A Spanish museum is confident that it won’t have to return artworks stolen from Jews by the Nazis. The Thyssen-Bornemisza National Museum is waiting on a judgement from a US court to decide whether it can keep a painting by French impressionist Camille Pissaro.
Whether the US court decides to return the paintings or not, the judgement raises the issue again of what should happen to artworks that were stolen from Jewish families by Nazis in the Second World War.
The Spanish museum and the US court
The Pissaro painting, “Rue Saint-Honoré in the Afternoon, Effect of Rain” has been on display in the Madrid museum since its opening in 1992 and has an estimated worth of over €28 million.
However, San Diego resident David Cassirer believes it should return to his family’s ownership. Cassirer’s great-grandmother, Lilly Cassirer was a German Jew who owned the painting. After the Nazis came to power, Cassirer fled Germany in 1939. The Nazis forced the family to surrender the Pissaro painting in order to get a visa.
Although in 1958, the German government reached a monetary settlement with Lilly Cassirer for €232,000 over the painting, she retained the right to pursue the painting if it was ever found.
Since then, the painting has changed hands multiple times, before Baron Hans Heinrich Thyssen-Bornemisza of Switzerland purchased it in 1976. He owned it until he sold his art collection to Spain in 1992 and the Thyssen-Bornemisza Museum was opened.
The legal battle for the painting began in 2011 when the Cassirer family demanded the painting back from Spain via the US ambassador. In 2015, a Spanish court ruled the painting belonged to the museum. And then a US court ruled the same in 2019 on the basis that neither the baron nor the museum knew it was looted art.
The case was then taken to the US Supreme Court, but with last week’s decision to return the case to a smaller court, it looks likely that the Spanish museum will retain the painting.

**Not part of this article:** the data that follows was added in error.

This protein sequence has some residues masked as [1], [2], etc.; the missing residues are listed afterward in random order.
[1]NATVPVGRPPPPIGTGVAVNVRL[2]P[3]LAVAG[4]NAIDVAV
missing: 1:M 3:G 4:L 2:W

Should Nazi stolen paintings be returned?
Throughout the Nazi party’s reign, countless artworks were stolen or seized from Jewish families. Decades on from the war, different countries have taken different approaches to writing the wrongs of the 20th century.
Many of the artworks stolen have been bought or collected by museums across the globe. In the US, courts have generally allowed the museums to retain their ownership of stolen artworks.
In the case of the Zuckerman v. Metropolitan Museum of Art, a New York court determined that the Leffman family were not entitled to Pablo Picasso painting “The Actor” after they had to sell the painting to escape persecution in Italy in 1938.
The reasoning the court gave was that the family had not relinquished the painting “under duress”. A particularly surprising verdict, given it was sold by Jews in order to escape the Nazis in 1938.
But decisions made by European museums and courts have been much more in favour of Jewish families.
Another Pissarro painting, “La Cueillette des Pois” or “Picking Peas” was returned to a French family. A Paris court ruled that the subsequent sales of the painting, stolen by the French Vichy government, were void and the artwork returned to the original French family without compensation to more recent owners.
Another French ruling this year saw fifteen works that included paintings by Gustav Klimt and Marc Chagall return to heirs of Jewish families.
“This is a first step” because “spoiled works of art and books are still kept in public collections. Objects which … should never have been there”, said culture minister Roselyne Bachelot.
The ruling was part of a historic law in France to ease the transfer of stolen works from public collections to Jewish families.
Also this year, Musees Royaux des Beaux-Arts in Belgium returned a painting by Lovis Corinth to the heirs of Gustav and Emma Mayer, who fled Frankfurt in 1938 to Brussels.
Alongside the US, another country that is still reluctant to return artworks is Germany, claimed head of the World Jewish Congress, Ronald Lauder.
He claimed Germany was dragging its heels on returning art confiscated by the Nazis, especially when comparing laws brought in by other European countries and even the US.
“One country that has done too little is Germany. Germany has a historic responsibility to do the right thing. We all know that the Holocaust had its origins there and was spread from there,” he said.
Returning artworks stolen by the Nazis will long be a complex issue that is ruled on differently depending on the country of origin and where the artworks ended up. Despite the war ending nearly 80 years ago, looted artworks will continue to surface and remain a contentious issue. It was even a theme of Tom Stoppard’s last play “Leopoldstadt” which followed the history of a Jewish family in Vienna who owned a painting by Klimt.